The Perth Scorchers bid the WACA ground farewell with their third Big Bash League title in four years and a vintage performance straight from their tried-and-tested copybook. Their nine-wicket win came with 25 balls to spare, comfortably the most emphatic winning margin in a BBL final.
Their triumph lifted one of the BBL's peculiar hoodoos, as they become the first table-toppers to take home the title. The Sydney Sixers, whose women's team won the WBBL earlier in the day, were the latest - and likely the last - victims of BBL cricket, the WACA way.
Just like the final game of the regular season, and the semi-final, the Scorchers' night could barely have run closer to their well-worn plan. Adam Voges won the toss and bowled, as they prefer to and 28 of 35 captains this BBL season have done. They took wickets in the Powerplay and strangled the Sixers, keeping them to 141. In the chase, their top order did the work in a belligerent Powerplay, then they sauntered home as if they had an early dinner reservation. Which they may well have done - the game was over in the blink of an eye.
The plan is for the Scorchers to play next season at the new 60,000-seater Perth Stadium, across the river from the WACA but hulking, seeming bigger at each glance. Just another homogeneous state-of-the-art bowl, there will be no Fremantle Doctor, history or iconic floodlights. A third title (they have now won half of all the BBLs) intensifies the Scorchers' undoubted aura but with the WACA goes some of the Scorchers' strength.
As much as the Scorchers' quality and the long journey west, the wonderfully partisan crowds have made the scorching stadium a horrible place to visit; indeed there are vast swathes of Australia's uninhabitable red centre that are louder than 'The Furnace' when the opposition take a wicket, but the celebratory roar is unique in the competition, and the new stadium has plenty to live up to. Every other BBL club aspires for a hostile atmosphere like the WACA's and a club identity like the Scorchers.
Every other club aspires to cricket like the Scorchers' too. They have had the deepest squad, as evidenced by the fact that they did not need the Marsh brothers here, or Jason Behrendorff, their highest-ever wicket-taker, all tournament. Their team is built on consistency of selection and experience of the competition, and it evolves slowly. They have the clearest - and perhaps even most defensive - gameplan, and are immaculately drilled, too. At the WACA, particularly chasing, they are mighty tough to beat.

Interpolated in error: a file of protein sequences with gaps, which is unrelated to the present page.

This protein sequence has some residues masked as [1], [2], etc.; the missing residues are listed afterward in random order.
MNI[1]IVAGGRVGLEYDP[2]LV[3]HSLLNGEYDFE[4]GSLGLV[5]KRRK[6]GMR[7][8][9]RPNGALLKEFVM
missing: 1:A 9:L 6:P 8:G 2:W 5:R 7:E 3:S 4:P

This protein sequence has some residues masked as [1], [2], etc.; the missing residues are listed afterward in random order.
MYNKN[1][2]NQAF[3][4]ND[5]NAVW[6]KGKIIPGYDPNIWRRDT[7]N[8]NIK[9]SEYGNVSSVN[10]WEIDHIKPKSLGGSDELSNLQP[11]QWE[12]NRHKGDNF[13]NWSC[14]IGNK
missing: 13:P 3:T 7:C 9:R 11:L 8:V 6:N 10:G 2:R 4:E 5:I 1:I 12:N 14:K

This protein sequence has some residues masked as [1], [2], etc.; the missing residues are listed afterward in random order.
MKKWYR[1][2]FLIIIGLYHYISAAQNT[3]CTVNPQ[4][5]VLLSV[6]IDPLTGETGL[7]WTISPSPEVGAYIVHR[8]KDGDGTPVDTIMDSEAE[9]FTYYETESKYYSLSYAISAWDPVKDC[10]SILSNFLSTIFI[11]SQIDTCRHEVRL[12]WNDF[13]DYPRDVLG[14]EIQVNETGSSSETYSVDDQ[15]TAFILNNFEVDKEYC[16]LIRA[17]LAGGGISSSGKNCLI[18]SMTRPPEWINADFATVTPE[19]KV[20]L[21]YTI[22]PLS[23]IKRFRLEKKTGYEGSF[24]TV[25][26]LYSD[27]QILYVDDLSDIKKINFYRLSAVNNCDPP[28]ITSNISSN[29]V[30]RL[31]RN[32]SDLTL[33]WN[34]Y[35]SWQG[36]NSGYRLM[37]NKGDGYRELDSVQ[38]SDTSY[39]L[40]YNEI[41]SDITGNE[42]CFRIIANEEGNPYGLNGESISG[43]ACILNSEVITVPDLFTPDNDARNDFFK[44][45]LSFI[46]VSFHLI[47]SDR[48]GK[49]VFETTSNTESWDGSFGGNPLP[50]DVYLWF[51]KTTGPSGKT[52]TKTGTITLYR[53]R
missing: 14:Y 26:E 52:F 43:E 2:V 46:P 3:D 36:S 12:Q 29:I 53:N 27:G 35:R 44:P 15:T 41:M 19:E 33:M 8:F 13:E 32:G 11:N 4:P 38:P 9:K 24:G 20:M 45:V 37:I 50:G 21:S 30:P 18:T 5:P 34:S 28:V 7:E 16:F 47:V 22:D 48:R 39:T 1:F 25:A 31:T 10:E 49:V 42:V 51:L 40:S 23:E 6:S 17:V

This always looked a big toss, given Mitchell Johnson
's flying form and the Scorchers' unrivalled propensity to squeeze. The Sixers, too, had batted first just once all season, and they managed 99 for 9
then. Their batting, marshalled by the specialist finalist Moises Henriques, is suited to the chase.
And so it proved. Johnson began with a smile, then four dots, a single and another dot. At the other end, Daniel Hughes looked to tuck into Ashton Turner but soon holed out. Already, Sixers were scrambling, and in the next over Nic Maddinson was run out and Michael Lumb caught behind. It was all eerily reminiscent of the semi-final win over Melbourne Stars. Johnson took 1 for 13, with 16 dot balls. Again, he was on fire.
Brad Haddin, as he tends to be these days, was there for a good time, not a long time, powering his way to 38 and adding 57 with Henriques, and particularly tucking into Tim Bresnan
and Ashton Agar, who he stuck sweetly down the ground for consecutive sixes. But the eventual Player of the Match Jhye Richardson
, selected ahead of Behrendorff, bounced out Haddin (it was very close to a no-ball), then did for Henriques and Jordan Silk in the same over.
Johan Botha and the tail wagged, but Sixers' hopes of 160 and a competitive match went with Henriques. Tim Bresnan, an inspired short-term signing whose T20 value has risen exponentially over the last fortnight, bowled beautifully at the death to nip any chance of a big score in the bud, dismissing Sean Abbott, Ben Dwarshius and Botha.
It seems generous to call what followed a chase. Sam Whiteman
, the flair in a functional top order, came out swinging from the hip, sending Jackson Bird for six to the 60m leg-side boundary and a triptych of violent fours. Ben Dwarshius was then biffed for two sixes behind square. At the other end, Michael Klinger
built an innings. The first seven overs brought 70.
When Whiteman was stumped, out came Ian Bell, looking determined to be there at the end, cutting with élan and pulling with control. In the course of his unbeaten 71, Klinger made this his most prolific BBL season ever, and again overtook Aaron Finch as the league's all-time top-scorer. Appropriately, it was he who struck the final blow, lofting Botha high and handsome down the ground. The WACA erupted, one last time.
Will Macpherson writes on cricket for the Guardian, ESPNcricinfo and All Out Cricket. @willis_macp